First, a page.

[ Inglés] Managing MPN Symptoms: What Can Be Done to Help With Bone Pain?

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Topics include: Treatments and Understanding

During this Ask the Expert segment, Patient Power founder Andrew Schorr is joined by MPN expert Dr. Joseph Scandura, from Weill Cornell Medicine, to discuss strategies to help alleviate bone pain in myeloproliferative neoplasm (MPN) patients. Dr. Scandura explains the potential causes of bone pain, how common the symptom is for MPN patients and how treatment is determined. Watch now to find out more.

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Transcript

Please remember the opinions expressed on Patient Power are not necessarily the views of our sponsors, contributors, partners or Patient Power. Our discussions are not a substitute for seeking medical advice or care from your own doctor. That’s how you’ll get care that’s most appropriate for you.

Andrew Schorr:

So, Ragita, Nick, Raven if I’m saying the name right, and Jacqueline sent in basically this question. How common is it in patients with MPNs to have bone pain? What causes it? Is there anything that can help with the pain?

Dr. Scandura:              

So, bone pain is always on the list of symptoms reported by patients with myeloproliferative neoplasms. I wouldn’t say, in my experience, it’s one of the more common ones. It might be a little bit more common early in disease. Sometimes things like phlebotomy that you can actually have a rebound where the bone marrow is a little bit revved up to try to replace all those cells that were taken out, that can cause some bone pain. It can be seen in myelofibrosis occasionally and sometimes when the disease is becoming more aggressive or is having a—changing its pace. But the cause of bone pain, we think of as being related to sort of expansile pain. 

So, the bone marrow, the factory for all the blood cells, sometimes is just working so hard that it causes, it irritates the bone fibers that are around the surface of the bone. There’s very little in the way of pain fibers inside the bone, but on the surface of the bone you have a lot and that expansile pain, that gives that sort of vague, achiness people often describe as bone pain. The treatment for bone pain in some ways is determined by what the cause is. If it’s just, for instance, a rebound after phlebotomy, it can last a day or two and then go away. And so, short-termsymptomatic treatment with non-steroidal anti-inflammatories, NSAIDs like ibuprofen (Motrin), can be helpful or acetaminophen (Tylenol) even.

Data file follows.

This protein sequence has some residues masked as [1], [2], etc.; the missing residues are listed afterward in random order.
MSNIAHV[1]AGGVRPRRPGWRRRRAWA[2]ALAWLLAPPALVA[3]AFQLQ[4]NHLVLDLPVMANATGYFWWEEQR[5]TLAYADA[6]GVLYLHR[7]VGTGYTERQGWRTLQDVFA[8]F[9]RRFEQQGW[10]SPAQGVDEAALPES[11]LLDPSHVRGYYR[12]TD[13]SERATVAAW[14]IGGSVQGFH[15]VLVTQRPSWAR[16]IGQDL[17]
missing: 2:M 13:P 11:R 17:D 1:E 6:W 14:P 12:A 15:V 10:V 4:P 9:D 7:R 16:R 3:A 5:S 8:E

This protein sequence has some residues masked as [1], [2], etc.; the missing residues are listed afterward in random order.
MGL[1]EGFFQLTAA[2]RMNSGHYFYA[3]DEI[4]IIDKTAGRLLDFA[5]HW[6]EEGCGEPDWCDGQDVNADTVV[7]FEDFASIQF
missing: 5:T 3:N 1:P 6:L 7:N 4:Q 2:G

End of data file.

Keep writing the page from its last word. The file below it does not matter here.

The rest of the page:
But occasionally patients report a real benefit from things like histamine blockers which the mechanism for that is entirely unknown, but there’s certainly a population of patients who feel like the bone pain has gone away with medications like loratadine (Claritin) you can get over the counter. It’s worth a try. They are very well tolerated medications and not all patients have any symptomatic benefit, but a subset of people do. If the bone pain is related to the cells being too active, a very proliferative feature of the disease, sometimes it dictates treatment.  

So, if you were on phlebotomy alone, well maybe it’s time to change to a more cytoreductive therapy and see if that can help with the pain. Sometimes it prompts additional evaluation. If you’ve never had bone pain, all of a sudden the blood counts are a little different, you have bone pain, it might be something somebody would think about doing a bone marrow evaluation for. Again, looking in the factory which is probably where the cause is coming from.

Please remember the opinions expressed on Patient Power are not necessarily the views of our sponsors, contributors, partners or Patient Power. Our discussions are not a substitute for seeking medical advice or care from your own doctor. That’s how you’ll get care that’s most appropriate for you.

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Page last updated on January 29, 2019